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Neither Delusion Nor Preclusion

In his book, “Becoming Human,” paleo-anthropologist Ian Tattersall says, “In both the anatomical and the technological realms, the history of our lineage has been one of episodic innovation, and not one of a gradual approach to perfection.”

Ian TattersallThe idea of gradual improvement is one of the biggest psychological and philosophical impediments to meeting the ecological and existential crisis of the individual and humanity.

Neither evolution nor human history change in a gradual way, but only when pressure builds up in a system and the status quo can no longer be maintained. The system is now global, and the crisis is consciousness itself.

Though human history does not evolve, the question is whether there is any discernable direction, except increasing technological and economic complexity and the fragmentation of nature and the human psyche. Martin Luther King famously said, “The arc of the moral universe is long, but it bends toward justice.” That may be true, but it isn’t bending fast enough to meet the planetary imbalances humankind is generating.

When modern humans first emerged about 100,000 years ago in Africa (DNA studies indicate in present-day Tanzania), the elements of human evolution over the previous five million years or more came together to produce the human adaptive pattern as we know it.

No matter how much science and New Age thinkers (strange bedfellows indeed!) try to blur or fudge the difference between humans and the rest of nature, our species operates on a completely different principle than nature. That principle is separation, which literally means ‘to remove and make ready for use.’ That forms the root of the human adaptive pattern.

The idea that humankind’s alienation from nature occurred with the Agricultural Revolution, much less the Scientific Revolution, is woefully inadequate. The roots of our alienation are much older and deeper than that, in the evolution of the cognitive capabilities that made us fully human, but incomplete as human beings.

Romanticizing indigenous times and peoples also completely misses the mark. Indigenous people were and are no different than present-day peoples. Rather, they were basically embedded in nature, and didn’t possess the science and technology to manipulate and mess up the environment that we do.

No other animal on earth consciously removes ‘things’ from nature and recombines them according to its mental templates.  Humans are alienated from nature and increasingly from each other, and are fragmenting the world all to hell, because we have the capability of separation without the insight into its illusory and utilitarian nature.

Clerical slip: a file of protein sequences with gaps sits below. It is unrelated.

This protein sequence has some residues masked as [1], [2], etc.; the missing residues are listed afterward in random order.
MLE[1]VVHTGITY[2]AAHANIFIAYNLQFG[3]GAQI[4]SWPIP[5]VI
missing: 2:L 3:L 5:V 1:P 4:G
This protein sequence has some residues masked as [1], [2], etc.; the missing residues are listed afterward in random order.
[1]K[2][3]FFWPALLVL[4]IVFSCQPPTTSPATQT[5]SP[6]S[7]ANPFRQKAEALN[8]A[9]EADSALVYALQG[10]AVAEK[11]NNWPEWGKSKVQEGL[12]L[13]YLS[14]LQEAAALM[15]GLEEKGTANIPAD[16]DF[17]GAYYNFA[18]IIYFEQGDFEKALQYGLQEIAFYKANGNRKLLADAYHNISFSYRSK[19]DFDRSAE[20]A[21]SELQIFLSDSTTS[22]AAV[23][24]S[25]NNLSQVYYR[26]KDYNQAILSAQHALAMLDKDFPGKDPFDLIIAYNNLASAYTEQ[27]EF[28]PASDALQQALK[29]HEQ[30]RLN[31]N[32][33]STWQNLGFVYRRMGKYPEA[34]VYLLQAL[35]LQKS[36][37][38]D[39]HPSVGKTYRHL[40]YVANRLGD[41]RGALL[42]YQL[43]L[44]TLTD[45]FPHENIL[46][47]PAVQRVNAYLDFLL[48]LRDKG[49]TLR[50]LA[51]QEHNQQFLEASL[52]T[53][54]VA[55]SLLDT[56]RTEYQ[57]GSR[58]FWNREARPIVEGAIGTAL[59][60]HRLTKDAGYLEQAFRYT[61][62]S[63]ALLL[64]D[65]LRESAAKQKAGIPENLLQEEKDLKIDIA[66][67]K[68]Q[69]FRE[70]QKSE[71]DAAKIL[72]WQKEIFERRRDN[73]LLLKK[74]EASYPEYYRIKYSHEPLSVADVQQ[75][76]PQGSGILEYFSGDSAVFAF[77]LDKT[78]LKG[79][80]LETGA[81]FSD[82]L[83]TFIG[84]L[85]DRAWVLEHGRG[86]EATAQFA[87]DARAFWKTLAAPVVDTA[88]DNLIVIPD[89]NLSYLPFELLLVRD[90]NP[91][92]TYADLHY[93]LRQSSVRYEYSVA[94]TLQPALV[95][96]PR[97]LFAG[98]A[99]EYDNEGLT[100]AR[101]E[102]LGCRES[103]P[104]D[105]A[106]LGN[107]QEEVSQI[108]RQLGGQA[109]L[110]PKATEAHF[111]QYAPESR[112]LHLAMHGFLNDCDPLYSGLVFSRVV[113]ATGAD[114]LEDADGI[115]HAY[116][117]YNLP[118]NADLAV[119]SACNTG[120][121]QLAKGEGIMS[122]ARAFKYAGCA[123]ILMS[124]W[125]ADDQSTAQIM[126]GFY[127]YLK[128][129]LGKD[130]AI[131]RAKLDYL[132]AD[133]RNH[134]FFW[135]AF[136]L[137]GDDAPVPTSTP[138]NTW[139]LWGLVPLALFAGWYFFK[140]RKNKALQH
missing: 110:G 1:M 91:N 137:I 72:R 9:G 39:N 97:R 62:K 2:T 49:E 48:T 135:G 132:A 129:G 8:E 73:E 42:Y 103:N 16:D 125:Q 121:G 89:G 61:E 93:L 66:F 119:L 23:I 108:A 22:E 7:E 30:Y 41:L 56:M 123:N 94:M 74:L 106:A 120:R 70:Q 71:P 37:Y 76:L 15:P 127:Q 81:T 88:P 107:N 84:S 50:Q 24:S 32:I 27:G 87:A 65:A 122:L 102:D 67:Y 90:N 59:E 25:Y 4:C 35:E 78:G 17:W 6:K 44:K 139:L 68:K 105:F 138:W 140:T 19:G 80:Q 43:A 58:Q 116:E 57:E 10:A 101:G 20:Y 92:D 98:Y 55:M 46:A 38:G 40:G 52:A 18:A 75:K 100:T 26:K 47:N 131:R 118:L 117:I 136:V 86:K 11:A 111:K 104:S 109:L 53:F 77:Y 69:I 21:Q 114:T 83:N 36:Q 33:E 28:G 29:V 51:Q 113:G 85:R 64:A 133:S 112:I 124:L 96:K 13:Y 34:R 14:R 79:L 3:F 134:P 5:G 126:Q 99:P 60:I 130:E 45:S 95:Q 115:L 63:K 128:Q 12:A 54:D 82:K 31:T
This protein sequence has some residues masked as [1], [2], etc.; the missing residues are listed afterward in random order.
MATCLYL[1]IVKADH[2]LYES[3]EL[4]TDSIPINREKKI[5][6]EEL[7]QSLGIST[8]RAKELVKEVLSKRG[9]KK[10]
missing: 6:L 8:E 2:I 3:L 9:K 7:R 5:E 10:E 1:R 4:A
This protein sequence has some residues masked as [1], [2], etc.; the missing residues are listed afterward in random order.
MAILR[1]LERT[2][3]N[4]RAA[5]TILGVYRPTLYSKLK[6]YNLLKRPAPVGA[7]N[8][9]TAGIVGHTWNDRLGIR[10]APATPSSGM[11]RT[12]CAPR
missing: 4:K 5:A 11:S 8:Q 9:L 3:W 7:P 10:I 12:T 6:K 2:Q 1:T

It used to be our anthropomorphic habit, especially in the West, to think that Homo sapiens was the culmination of the evolutionary process. Now many people have gone the other way, and believe that Homo sapiens is just another species, indeed, that the earth would be better off without us.

Neither the anthropocentric or misanthropic view of humanity is correct however. Despite rampant self-centeredness, we are not the center of anything.  And yet, the human brain is almost certainly the only brain on this planet with the capacity for conscious awareness of the numinous. The human brain matters, to a point.

At the philosophical level, since evolution gave us the capabilities that we are so unwisely using, the Ian Tattersall 1development of conscious symbolic thought poses a huge dilemma, both for us, and for evolution itself.

The full development of the exceedingly powerful evolutionary adaptation of separative, symbolic thought made us human. But without insight into thought’s inherently separative nature, man has generated increasing division, fragmentation and darkness.

In the past, isolated populations were, in Ian Tattersall’s words, “the engines of innovation in evolution.” But the isolation of populations no longer exists, due to the interconnection and intermingling of people through the jet and the Net.

Tattersall says, “Language, with its associated mental abilities and behavioral complexities, spread and diversified from its place of origin through contact and diffusion among established human populations that already possessed the latent ability to acquire it.”

But he’s describing the present potential for transmutation, not the way the human adaptive pattern spread over the earth in the past. Evidence points to the ruthless displacement of existing populations, through competition and conflict, not the diffusion of linguistic and cognitive capabilities.

“Language is more or less synonymous with symbolic thought,” Tattersall adds, and asks, “Do the conditions now exist for new evolutionary developments out of Homo sapiens?” The answer for him is no, “because the conditions for true evolutionary innovation [the isolation of populations] within our species simply do not exist.”

But Tattersall is adhering to an old evolutionary model, and denying the potential for the rapid diffusion of new insights into the human condition that the interconnected age affords.

The latent capacity for self-knowingly awakening a deepening insight into thought exists in people throughout the world, and will, at some point, bring about a psychological revolution in the blink of the eye.

Is a revolution in consciousness happening, or is humankind heading in the opposite direction? Clearly it’s not happening; indeed, ecological and social fragmentation is accelerating. Is the intensifying crisis driving a radical change in the individual and human species?

The choice is not between delusion and preclusion—believing it is happening, or believing it can’t happen. That’s no choice at all. Do your inner work, ask the big questions, and keep your ear to the ground.

Martin LeFevre

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